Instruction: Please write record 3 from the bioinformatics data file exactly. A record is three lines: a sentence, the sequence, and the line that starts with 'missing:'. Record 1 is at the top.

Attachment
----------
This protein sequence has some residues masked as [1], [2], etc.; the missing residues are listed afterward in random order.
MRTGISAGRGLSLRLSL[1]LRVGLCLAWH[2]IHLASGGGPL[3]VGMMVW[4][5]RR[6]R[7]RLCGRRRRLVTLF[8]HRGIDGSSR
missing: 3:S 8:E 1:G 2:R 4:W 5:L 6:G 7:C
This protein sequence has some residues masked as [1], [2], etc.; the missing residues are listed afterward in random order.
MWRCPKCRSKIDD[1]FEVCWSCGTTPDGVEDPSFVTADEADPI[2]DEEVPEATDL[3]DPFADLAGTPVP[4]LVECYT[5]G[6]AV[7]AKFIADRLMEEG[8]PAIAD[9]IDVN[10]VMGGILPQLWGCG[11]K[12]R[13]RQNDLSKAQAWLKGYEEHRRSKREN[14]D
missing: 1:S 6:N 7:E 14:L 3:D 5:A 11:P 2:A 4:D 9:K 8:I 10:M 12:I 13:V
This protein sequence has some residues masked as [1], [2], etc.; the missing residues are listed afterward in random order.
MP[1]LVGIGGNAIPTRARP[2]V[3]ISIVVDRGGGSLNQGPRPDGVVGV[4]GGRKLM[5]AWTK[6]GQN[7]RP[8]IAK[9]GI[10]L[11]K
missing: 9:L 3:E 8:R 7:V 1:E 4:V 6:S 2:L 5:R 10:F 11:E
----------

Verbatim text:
This protein sequence has some residues masked as [1], [2], etc.; the missing residues are listed afterward in random order.
MP[1]LVGIGGNAIPTRARP[2]V[3]ISIVVDRGGGSLNQGPRPDGVVGV[4]GGRKLM[5]AWTK[6]GQN[7]RP[8]IAK[9]GI[10]L[11]K
missing: 9:L 3:E 8:R 7:V 1:E 4:V 6:S 2:L 5:R 10:F 11:E